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Wellbeing in school gardens: the case of the Gardens for Bellies food and environmental education program

Publikation: Bidrag til tidsskrift/Konferencebidrag i tidsskrift /Bidrag til avisTidsskriftartikelForskningpeer review

  • Karen Wistoft
  • Pernille Malberg Dyg, Professionshøjskolen Metropol

The article explores the role of the outdoor environment in the Gardens for Bellies Danish school garden program in relation to student wellbeing. It is based on exploratory multiple case study research. The study indicates that the school garden program promotes students’ wellbeing through their positive emotions about being outside in the outdoor environment. Garden activities and their relations with peers, garden educators, and teachers seemed to positively affect students’ self-esteem. Over and above the positive social environment, students’ relations with the natural environment seem also to affect their wellbeing as they develop empathy for animals, insects, and plants. Whether this influences their wellbeing, interpersonal relations, and planetary care in the long run after the program is not, however, documented. Not all students thrive in the open, free, and sometimes chaotic space of the garden. However, the majority of students in the program seem to experience a sense of wellbeing.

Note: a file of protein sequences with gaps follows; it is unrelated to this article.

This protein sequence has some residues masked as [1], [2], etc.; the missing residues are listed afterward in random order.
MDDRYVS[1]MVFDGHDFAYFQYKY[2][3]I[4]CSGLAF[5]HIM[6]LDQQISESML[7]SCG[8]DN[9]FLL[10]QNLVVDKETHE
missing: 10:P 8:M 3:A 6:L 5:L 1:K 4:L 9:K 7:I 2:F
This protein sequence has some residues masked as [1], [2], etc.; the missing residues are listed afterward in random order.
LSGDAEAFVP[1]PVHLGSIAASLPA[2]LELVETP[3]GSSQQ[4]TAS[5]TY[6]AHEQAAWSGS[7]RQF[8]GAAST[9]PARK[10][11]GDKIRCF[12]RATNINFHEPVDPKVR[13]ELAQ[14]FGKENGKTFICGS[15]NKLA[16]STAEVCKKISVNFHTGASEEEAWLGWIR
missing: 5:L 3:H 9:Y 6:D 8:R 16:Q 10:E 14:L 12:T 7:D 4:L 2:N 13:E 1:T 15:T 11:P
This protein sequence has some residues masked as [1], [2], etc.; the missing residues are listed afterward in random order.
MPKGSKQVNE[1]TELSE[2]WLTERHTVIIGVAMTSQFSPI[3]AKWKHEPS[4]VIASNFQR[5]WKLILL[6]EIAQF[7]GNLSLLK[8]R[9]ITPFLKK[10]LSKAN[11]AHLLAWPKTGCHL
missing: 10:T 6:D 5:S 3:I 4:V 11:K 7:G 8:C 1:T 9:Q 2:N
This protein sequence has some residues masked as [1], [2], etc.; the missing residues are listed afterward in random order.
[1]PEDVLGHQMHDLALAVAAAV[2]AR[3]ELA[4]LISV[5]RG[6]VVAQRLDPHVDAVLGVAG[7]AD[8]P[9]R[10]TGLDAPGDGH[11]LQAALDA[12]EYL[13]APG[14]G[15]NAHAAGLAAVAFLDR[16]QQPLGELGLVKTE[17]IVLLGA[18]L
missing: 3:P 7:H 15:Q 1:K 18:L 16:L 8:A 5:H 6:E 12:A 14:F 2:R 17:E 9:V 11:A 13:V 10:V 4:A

TidsskriftEnvironmental Education Research
Sider (fra-til)1177-1191
Antal sider15
StatusUdgivet - 3 aug. 2018

Bibliografisk note

Karen Wistoft is professor with special responsibilities in learning, cooking, tasting and well-being in primary and secondary school. Here main task and current research purpose is to build up a new and highly innovative pedagogical and educational research environment dealing with students’ tasting, food knowledge and skills, well-being, and learning in school. Initially, she has proved it possible to establish this research in both indoor and outdoor education. She has conducted research in school gardens and outdoor teaching since 2009 and has written several articles and research report in relation to the empirical and educational findings.

Pernille Malberg Dyg is a postdoc and associate lecturer at the Metropolitan University College, where she conducts research on school gardens, community gardens and outdoor pedagogy and food education. She holds a Ph.D. in food studies focusing on food education and farm-to-school programs.

The research behind the article was part of a collaboration between Aarhus University Department of Education and Metropolitan University College. This work was supported by the Nordea Foundation through Gardens for Bellies [Haver til Maver].


  • School gardens, Undervisning, Grundskole, Læring og læringsmiljøer, Trivsel

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